Now that the cauliflower is covered, all that’s left to talk about is the accessories. I picked up some fresh rye bread from Northside Bakery in Williamsburg, Brooklyn. Why? Grocery store-bought bread has too many additives. Bakery-fresh bread on the other hand, is pure. Not to mention it supports small, local businesses. Next is the swiss cheese. Not much to say about this. It’s cheese and it’s delicious. Next up, sauerkraut. Sauerkraut, if you don’t know, is pickled or fermented cabbage. You can find pickled sauerkraut in jars or cans at the market. It has a sour flavor and is a perfect compliment to the richness of the cheese and sauce on this sandwich. While most store-bought sauerkrauts are heated during processing, there are also uncooked, unpasturized varieties of sauerkraut, which are filled-to-the-brim with gut-healthy bacteria and Vitamins B, C & K. To find a store-bought version like this, that includes the digestion-healthy probiotics and live cultures/bacteria, look for jars of organic sauerkraut in the refrigerated section of the market. Both versions, pickled and fermented, work for this recipe. The choice is yours.
Finally, that sauce. Traditional russian dressing is a rich and creamy mixture of mayonnaise and ketchup, with some other ingredients, depending on the recipe. I made my sauce as simple as possible and used grass-fed, full-fat plain yogurt instead of mayonnaise. In my opinion, once the sauce is paired with all the other flavorful ingredients on this sandwich, I don’t think a mayo-based sauce is necessary. So I lightened it up for a health kick. Again, the choice is yours.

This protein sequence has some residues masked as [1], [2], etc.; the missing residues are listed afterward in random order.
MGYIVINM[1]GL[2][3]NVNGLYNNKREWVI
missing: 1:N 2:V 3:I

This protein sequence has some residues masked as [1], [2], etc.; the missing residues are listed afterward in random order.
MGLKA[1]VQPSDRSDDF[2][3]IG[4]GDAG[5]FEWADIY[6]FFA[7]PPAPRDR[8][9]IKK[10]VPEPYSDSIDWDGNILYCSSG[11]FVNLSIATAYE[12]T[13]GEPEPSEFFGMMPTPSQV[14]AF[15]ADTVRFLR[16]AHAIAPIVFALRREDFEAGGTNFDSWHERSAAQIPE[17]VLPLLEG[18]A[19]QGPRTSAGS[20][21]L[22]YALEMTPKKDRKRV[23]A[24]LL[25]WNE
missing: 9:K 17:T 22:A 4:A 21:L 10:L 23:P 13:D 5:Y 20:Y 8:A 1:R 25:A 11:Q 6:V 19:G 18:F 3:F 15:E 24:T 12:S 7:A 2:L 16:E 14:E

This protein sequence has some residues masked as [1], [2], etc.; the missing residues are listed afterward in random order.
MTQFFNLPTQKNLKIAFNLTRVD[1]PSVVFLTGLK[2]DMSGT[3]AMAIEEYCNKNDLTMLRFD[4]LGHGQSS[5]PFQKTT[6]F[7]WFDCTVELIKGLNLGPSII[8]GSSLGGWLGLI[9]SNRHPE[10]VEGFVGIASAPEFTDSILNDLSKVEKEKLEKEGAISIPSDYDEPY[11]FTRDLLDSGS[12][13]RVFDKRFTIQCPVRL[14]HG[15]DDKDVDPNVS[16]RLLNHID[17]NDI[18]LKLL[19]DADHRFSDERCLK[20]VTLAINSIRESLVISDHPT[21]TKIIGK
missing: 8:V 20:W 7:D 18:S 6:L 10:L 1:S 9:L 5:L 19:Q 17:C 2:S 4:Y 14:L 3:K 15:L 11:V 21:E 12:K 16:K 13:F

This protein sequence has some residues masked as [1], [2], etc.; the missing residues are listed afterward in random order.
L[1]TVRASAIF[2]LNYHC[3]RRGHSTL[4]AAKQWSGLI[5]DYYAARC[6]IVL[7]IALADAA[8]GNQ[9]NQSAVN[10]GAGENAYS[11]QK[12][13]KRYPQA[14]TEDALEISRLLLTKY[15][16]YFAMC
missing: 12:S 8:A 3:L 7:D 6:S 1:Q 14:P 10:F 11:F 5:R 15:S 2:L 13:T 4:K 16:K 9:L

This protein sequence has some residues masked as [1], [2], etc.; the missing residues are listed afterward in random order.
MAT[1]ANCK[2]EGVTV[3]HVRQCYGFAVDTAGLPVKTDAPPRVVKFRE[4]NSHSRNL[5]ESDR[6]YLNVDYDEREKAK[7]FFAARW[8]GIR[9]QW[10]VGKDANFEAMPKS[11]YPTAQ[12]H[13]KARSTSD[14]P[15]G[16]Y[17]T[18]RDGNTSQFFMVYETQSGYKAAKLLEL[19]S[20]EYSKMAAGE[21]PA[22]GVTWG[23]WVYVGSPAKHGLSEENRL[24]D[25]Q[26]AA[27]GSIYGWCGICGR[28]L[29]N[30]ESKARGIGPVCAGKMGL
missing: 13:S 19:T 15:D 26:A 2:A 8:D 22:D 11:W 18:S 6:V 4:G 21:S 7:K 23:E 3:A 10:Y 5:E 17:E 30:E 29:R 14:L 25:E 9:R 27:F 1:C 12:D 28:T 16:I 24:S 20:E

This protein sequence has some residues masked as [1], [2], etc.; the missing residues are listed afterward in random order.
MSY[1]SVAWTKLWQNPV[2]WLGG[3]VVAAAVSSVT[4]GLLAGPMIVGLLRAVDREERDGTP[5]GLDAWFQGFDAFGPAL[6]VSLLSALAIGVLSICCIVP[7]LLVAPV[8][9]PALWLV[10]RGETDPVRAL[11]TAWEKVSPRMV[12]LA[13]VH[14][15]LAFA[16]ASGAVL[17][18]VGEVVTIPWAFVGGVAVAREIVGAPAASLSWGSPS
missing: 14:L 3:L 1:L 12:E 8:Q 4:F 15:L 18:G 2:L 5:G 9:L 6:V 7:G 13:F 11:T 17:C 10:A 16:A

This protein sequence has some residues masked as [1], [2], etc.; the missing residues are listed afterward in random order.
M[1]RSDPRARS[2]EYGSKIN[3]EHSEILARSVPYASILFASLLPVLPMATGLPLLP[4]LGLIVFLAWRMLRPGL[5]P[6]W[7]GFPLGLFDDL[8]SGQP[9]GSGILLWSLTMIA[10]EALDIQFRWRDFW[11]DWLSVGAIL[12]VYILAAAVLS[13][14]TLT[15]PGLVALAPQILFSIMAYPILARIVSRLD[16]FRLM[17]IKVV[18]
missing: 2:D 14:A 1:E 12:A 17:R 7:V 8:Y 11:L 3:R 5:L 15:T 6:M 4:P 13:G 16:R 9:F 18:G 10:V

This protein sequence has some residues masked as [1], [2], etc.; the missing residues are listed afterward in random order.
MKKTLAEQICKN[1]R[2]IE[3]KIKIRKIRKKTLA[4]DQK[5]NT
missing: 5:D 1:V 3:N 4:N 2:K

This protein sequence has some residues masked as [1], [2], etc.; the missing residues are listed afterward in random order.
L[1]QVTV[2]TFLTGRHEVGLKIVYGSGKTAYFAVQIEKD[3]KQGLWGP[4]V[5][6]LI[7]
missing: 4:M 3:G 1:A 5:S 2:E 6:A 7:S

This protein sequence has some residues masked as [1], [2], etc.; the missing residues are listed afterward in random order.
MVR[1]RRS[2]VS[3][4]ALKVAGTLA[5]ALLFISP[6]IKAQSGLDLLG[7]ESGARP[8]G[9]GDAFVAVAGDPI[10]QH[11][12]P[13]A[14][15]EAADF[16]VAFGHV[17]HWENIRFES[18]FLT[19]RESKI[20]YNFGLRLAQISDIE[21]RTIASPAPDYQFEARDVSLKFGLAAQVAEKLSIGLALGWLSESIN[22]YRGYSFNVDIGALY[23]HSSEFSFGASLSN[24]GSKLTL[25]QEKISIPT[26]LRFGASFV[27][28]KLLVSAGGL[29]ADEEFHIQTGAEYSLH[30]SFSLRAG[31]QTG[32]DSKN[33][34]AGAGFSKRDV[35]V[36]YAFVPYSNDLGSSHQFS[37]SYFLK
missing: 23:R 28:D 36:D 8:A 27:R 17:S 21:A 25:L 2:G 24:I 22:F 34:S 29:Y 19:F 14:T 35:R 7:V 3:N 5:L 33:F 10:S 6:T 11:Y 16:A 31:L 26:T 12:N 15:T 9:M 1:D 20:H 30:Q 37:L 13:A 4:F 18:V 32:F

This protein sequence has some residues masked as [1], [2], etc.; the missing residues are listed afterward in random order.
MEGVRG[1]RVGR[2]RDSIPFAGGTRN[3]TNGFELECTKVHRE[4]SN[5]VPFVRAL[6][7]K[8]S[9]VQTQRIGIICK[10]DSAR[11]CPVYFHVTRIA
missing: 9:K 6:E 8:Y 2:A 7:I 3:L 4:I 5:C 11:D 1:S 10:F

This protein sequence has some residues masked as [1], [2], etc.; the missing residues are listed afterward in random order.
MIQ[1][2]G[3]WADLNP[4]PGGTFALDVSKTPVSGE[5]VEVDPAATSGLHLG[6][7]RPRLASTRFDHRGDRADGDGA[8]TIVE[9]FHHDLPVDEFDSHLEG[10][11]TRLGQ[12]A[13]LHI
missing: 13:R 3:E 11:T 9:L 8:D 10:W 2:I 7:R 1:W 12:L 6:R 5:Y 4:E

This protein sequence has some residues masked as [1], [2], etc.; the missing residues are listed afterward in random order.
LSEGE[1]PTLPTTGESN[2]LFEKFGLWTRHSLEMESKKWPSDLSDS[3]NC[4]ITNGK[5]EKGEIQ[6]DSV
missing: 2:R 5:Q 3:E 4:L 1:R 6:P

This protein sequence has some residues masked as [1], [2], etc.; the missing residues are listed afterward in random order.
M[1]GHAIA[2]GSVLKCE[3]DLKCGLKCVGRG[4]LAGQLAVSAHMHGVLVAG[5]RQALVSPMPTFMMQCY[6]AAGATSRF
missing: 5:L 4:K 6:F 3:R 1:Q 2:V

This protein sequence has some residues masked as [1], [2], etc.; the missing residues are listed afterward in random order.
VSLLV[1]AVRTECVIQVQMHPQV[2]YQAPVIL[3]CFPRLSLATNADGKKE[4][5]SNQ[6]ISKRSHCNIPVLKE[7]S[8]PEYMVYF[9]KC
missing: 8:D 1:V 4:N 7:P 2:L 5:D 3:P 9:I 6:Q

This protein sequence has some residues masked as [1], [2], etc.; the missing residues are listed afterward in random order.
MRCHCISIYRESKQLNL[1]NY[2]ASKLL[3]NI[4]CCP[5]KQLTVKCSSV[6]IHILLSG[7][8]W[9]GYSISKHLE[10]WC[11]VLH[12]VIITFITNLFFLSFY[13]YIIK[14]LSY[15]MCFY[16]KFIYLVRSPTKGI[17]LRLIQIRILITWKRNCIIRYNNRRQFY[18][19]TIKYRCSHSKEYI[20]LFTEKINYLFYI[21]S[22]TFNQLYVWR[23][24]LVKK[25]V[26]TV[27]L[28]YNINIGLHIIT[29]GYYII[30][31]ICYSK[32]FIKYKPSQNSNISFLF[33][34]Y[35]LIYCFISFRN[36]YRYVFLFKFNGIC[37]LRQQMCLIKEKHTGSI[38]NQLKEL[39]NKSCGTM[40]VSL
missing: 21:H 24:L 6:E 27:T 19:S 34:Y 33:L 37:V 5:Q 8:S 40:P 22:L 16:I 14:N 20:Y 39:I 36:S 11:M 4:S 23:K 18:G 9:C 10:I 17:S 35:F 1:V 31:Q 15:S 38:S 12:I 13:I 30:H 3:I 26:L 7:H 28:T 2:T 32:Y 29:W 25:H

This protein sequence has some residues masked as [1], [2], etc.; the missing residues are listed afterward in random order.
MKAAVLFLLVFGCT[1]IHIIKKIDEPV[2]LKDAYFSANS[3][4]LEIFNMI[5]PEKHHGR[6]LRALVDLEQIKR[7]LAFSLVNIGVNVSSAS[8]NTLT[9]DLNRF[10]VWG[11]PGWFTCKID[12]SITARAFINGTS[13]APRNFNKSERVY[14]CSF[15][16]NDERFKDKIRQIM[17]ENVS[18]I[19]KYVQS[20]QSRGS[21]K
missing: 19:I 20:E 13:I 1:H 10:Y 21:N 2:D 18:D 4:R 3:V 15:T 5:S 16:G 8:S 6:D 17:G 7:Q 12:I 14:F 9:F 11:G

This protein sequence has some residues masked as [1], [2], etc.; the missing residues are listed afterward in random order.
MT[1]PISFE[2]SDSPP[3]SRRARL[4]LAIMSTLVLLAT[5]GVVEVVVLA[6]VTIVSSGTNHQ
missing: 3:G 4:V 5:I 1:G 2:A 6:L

So there you have it. A classic Reuben Sandwich, reinvented to cater to the health-conscious, meat-free crowd. But honestly, meat-eaters and meat-freers alike can benefit from veggie-centric, lightened up recipes like this one. Stay tuned for more recipes using my new best friend, Cauliflower Steak. Maybe buffalo style next time? If you have any suggestions, for sure let me know!
…covered with cheese…
Cauliflower Reuben-Style Sandwich
Serves: 4 Start to Finish: 30 minutes
1 large head cauliflower
1/4 teaspoon black pepper
1/4 teaspoon paprika
1/4 teaspoon granulated garlic
1/4 teaspoon onion powder
1/4 teaspoon coriander
sea salt, fine grain